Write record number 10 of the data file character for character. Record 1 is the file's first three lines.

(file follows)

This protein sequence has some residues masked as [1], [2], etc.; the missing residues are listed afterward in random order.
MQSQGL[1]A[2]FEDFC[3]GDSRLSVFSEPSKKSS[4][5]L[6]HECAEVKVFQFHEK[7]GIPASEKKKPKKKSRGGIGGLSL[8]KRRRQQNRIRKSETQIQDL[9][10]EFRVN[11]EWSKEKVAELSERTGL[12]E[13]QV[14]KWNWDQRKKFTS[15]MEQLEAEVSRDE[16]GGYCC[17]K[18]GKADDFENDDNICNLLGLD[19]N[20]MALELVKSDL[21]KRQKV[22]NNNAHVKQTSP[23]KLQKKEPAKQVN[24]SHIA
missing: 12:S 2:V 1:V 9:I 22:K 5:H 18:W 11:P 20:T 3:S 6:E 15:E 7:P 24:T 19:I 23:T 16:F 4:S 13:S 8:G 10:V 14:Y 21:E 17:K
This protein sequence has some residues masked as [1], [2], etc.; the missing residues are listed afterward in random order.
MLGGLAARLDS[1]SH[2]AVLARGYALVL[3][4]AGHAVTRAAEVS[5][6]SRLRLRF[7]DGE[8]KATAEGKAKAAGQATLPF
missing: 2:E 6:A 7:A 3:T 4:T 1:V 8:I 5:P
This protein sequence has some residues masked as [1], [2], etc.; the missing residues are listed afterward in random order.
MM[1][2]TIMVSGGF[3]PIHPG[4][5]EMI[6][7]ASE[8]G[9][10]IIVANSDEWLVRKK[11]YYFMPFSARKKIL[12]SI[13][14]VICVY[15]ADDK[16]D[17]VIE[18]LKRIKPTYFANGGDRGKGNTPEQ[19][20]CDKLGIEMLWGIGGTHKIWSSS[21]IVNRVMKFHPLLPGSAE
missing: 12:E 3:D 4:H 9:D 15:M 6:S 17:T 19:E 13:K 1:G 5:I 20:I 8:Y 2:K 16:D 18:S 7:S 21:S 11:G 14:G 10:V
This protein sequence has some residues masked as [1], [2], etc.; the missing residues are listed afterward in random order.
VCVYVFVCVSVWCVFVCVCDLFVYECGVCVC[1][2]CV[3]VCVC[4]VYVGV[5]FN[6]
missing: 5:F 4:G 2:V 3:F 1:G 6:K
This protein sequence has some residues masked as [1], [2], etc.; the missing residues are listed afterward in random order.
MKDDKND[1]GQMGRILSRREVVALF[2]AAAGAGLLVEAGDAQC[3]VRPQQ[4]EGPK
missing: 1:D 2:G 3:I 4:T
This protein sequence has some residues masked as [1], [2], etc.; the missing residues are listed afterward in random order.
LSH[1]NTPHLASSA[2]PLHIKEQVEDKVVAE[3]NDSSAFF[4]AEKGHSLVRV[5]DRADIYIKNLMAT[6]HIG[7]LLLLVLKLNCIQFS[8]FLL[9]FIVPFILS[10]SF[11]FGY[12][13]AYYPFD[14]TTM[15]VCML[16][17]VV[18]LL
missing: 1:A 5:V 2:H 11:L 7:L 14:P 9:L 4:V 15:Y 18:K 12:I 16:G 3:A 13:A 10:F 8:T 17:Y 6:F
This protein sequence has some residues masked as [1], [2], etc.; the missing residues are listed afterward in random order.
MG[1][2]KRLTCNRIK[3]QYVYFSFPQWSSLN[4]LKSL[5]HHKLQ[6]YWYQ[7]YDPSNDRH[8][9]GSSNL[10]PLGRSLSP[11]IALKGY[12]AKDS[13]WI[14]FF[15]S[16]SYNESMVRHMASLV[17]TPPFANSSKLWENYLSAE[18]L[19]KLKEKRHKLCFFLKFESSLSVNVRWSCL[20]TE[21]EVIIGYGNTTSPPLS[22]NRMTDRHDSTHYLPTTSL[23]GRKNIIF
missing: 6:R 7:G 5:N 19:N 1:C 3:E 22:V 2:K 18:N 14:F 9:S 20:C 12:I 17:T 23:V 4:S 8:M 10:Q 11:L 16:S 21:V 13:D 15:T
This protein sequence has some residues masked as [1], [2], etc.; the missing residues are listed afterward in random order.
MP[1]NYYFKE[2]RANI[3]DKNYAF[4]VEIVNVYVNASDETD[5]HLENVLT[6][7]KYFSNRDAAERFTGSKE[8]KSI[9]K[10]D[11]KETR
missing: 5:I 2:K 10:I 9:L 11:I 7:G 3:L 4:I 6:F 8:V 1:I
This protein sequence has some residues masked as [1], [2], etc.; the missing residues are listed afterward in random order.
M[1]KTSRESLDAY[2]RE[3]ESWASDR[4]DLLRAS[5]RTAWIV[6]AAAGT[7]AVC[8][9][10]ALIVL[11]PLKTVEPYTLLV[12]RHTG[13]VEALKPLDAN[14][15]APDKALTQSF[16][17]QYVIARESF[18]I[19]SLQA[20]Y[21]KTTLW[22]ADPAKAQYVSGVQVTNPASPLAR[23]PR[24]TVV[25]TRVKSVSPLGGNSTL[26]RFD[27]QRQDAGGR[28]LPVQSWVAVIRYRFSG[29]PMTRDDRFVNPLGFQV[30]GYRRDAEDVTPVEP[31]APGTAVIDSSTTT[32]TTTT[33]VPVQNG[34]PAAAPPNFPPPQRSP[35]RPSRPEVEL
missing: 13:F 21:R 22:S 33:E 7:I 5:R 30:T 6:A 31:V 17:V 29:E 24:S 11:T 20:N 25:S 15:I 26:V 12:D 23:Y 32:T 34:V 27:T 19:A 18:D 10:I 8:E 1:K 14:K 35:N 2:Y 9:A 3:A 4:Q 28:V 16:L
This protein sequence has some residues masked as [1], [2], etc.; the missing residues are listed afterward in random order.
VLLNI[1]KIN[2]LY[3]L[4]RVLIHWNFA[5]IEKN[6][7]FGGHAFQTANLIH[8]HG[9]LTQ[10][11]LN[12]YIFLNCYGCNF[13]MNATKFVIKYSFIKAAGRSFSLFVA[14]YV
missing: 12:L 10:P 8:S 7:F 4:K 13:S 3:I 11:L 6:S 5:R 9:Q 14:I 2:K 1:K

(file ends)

This protein sequence has some residues masked as [1], [2], etc.; the missing residues are listed afterward in random order.
VLLNI[1]KIN[2]LY[3]L[4]RVLIHWNFA[5]IEKN[6][7]FGGHAFQTANLIH[8]HG[9]LTQ[10][11]LN[12]YIFLNCYGCNF[13]MNATKFVIKYSFIKAAGRSFSLFVA[14]YV
missing: 12:L 10:P 8:S 7:F 4:K 13:S 3:I 11:L 6:S 5:R 9:Q 14:I 2:K 1:K